I The following examples illustrate how excess soluble mercury polysulfide can be removed by passing air through the mercury-containing samples. Two samples of mercury-containing efiluents from a mercury electrolytic cell operation (800 and 3800 milliliters, respectively) containing 4,675 and 468 parts per billion mercury, respectively, and having a pH of 12.8 and 12.9, respectively, were treated at ambient temperature with'air by passing air through the solutions by means of a fritted glass tube at a rate of 5 liters per minute for a period of 24 hours. The samples were then filtered through a 0.3 micron millipore filter and the soluble mercury in the filtrate determined. The results are reported in the following Table 2 where it can be seen that in both cases the soluble mercury present in the filtrate was less than 50 parts per billion.
TABLE 2.--THE DECOMPOSITION OF MERCURY POLY- SULFIDE IN AQUEOUS SOLUTIONS FROM THE SETTLIN G Although it is not required, additional flocculents or settling agents can be employed, if desired, such as, for example, soluble compounds of iron such as iron chloride, or chlorides and other soluble compounds of magnesium, cobalt, nickel, copper, zinc; sulfates such as aluminum sulfate, ferrous sulfate; acids and alkalis, glue, starches, and gums, or any compound which is insoluble in alkaline solution. In addition, filtering aids can be employed if desired.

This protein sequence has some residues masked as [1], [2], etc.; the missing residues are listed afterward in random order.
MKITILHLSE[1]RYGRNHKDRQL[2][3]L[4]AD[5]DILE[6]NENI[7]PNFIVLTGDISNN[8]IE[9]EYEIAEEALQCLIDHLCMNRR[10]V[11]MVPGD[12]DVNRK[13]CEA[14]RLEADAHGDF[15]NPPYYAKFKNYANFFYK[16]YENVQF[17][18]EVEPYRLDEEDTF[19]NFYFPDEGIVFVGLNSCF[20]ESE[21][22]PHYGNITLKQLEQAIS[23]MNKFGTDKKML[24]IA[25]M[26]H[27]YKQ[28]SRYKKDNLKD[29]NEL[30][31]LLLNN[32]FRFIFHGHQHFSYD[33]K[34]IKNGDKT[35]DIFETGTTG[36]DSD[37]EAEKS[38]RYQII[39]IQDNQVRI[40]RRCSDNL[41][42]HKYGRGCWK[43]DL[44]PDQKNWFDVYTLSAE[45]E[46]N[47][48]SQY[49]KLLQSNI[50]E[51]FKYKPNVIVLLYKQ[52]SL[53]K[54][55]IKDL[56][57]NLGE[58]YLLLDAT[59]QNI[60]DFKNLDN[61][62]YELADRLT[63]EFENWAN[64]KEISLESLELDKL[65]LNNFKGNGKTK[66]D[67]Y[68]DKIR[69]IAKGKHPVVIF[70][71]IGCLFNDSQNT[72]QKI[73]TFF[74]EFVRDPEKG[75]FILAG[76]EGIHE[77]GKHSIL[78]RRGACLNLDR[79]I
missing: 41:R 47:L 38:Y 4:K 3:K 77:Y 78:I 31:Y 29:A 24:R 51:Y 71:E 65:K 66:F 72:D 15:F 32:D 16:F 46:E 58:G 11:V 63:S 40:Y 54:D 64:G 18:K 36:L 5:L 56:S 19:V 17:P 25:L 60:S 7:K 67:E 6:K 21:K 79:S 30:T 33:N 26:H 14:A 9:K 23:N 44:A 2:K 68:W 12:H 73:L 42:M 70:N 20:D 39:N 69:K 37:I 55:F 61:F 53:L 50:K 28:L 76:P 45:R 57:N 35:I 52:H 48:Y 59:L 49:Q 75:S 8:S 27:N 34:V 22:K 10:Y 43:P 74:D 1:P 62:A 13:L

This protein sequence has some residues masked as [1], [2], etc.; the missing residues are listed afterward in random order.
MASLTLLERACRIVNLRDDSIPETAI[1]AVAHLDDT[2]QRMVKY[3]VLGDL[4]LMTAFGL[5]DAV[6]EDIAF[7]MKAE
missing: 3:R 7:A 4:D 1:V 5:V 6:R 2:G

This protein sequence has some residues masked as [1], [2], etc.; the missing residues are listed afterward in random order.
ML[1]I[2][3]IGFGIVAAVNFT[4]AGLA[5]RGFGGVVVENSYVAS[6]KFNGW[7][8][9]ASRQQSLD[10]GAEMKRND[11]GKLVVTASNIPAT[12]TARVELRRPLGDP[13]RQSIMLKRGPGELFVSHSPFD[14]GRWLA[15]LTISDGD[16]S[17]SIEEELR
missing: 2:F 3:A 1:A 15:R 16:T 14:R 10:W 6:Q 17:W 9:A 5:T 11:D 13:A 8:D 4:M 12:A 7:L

The temperature of the solution is not critical but in brines the temperature is preferably above room temperature so that salt does not precipitate, and as a general rule more rapid flocculation and precipitation will be obtained at higher temperatures.
Although the invention is equally applicable to a mercury-containing solution of any alkaline pH (i.e., 7 or above), in order toobtain rapid agglomeration and obtain large crystals which are easy to filter and separate, the solution is preferably adjusted either initially or after the sulfide addition to a pH of above 9 and more preferably between about 10 and 13.
Although the invention has been described with reference to specific details of particular embodiments, it is not intended thereby to limit the scope of the invention except insofar as the specific details are recited in the appended claims.